India and US appear set to expand security partnership. Powerful dynamic in their favour also faces political headwinds.


The visit of the US Defence Secretary, General Lloyd Austin, to Delhi so early in the tenure of the Biden Administration, and the NDA government’s enthusiastic reception, underline the urgency in both capitals to elevate the bilateral defence partnership. Driven by shared threats from a rising China and united by a new geopolitical perspective on the Indo-Pacific, Delhi and Washington appear set to expand the scale and scope of the security partnership. Engagement between the Indian and American military establishments began in the early 1990s, soon after the Cold War came to an end. Security relations got their first political boost in Washington under President George W Bush (2001-09). Since he came to power in 2014, Prime Minister Narendra Modi has shed many of Raisina Hill’s entrenched ideological reservations on defence cooperation with the US. As China’s aggressive tactics in the Great Himalayas and the Western Pacific began to strain Beijing’s ties with both Delhi and Washington, it was inevitable that India and America would tighten their defence embrace.

The focus of talks between Defence Minister Rajnath Singh and Secretary Austin was on intensifying military-to-military engagement, information sharing, cooperation in emerging sectors of defence like artificial intelligence, and mutual logistics support across the Indo-Pacific. While the Indian armed forces want to acquire advanced US weapons, the government is eager to move away from a buyer-seller relationship. Given its current focus on strengthening the national defence-industrial base and reducing arms imports, Delhi is seeking American investment in India’s defence production. If India’s defence reforms do attract large-scale US private investment, the growing strategic convergence will provide a conductive political environment.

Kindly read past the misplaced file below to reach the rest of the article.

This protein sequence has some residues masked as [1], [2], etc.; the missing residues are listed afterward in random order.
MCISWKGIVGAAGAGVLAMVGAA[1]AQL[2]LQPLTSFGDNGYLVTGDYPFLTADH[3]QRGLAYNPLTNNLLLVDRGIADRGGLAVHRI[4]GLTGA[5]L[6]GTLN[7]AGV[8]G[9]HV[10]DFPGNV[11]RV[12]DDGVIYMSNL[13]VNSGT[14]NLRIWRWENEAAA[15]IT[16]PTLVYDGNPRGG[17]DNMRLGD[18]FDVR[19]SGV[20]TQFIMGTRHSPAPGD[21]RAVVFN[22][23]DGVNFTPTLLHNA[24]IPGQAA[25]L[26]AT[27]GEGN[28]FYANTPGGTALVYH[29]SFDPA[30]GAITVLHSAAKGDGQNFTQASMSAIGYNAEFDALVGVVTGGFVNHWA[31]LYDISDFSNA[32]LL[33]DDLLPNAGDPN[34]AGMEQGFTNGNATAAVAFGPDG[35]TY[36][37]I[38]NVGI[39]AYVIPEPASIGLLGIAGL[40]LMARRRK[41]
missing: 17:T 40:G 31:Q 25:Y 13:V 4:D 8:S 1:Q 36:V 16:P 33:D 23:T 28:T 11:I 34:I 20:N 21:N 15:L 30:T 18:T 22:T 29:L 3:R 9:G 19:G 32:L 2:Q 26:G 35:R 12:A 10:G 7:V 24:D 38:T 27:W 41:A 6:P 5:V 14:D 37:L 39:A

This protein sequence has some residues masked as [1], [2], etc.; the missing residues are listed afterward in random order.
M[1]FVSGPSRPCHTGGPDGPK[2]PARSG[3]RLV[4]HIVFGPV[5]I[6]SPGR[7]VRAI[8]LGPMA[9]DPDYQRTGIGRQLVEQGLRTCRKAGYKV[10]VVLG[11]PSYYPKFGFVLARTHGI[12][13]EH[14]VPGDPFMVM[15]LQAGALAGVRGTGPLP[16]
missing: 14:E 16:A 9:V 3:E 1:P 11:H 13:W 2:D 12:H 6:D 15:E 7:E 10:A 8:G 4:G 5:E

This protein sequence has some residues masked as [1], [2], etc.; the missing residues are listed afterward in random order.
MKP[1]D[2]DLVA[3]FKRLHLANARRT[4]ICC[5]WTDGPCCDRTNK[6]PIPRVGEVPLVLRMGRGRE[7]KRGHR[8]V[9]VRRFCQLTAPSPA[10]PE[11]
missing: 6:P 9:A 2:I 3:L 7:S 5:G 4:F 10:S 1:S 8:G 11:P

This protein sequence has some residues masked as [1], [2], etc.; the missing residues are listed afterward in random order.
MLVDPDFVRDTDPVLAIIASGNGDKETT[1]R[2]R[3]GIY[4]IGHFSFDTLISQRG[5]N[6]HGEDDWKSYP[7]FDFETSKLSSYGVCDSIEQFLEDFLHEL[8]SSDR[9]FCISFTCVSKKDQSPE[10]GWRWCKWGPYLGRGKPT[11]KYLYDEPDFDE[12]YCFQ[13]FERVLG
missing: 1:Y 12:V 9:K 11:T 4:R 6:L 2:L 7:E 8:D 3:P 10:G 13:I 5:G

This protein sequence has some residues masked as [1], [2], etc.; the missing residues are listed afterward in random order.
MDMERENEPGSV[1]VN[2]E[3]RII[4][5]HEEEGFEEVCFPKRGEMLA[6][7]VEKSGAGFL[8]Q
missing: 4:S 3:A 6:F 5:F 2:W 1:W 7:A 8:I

The powerful dynamic in favour of the India-US defence partnership faces some political headwinds. There is the looming prospect of legally mandated US sanctions on India triggered by the purchase of the S-400 advanced air-defence missiles from Russia. Austin said he had not talked about sanctions, since India is yet to acquire the missiles. Delhi will hope that President Joe Biden will waive the sanctions when Delhi begins to receive the S-400 system. But the anti-Russia mood is hardening in Washington and has the potential to harm US-India defence relations. In response to a question on human rights, Austin told the press that he discussed the subject in his talks with the Indian ministers. South Block has clarified that the issue came up only as an affirmation of shared democratic values. What matters, though, is not the specific remarks Austin may have made, but the current negative narrative in Washington about Indian democracy taking an illiberal turn. It may not be a problem today, but could become one later.


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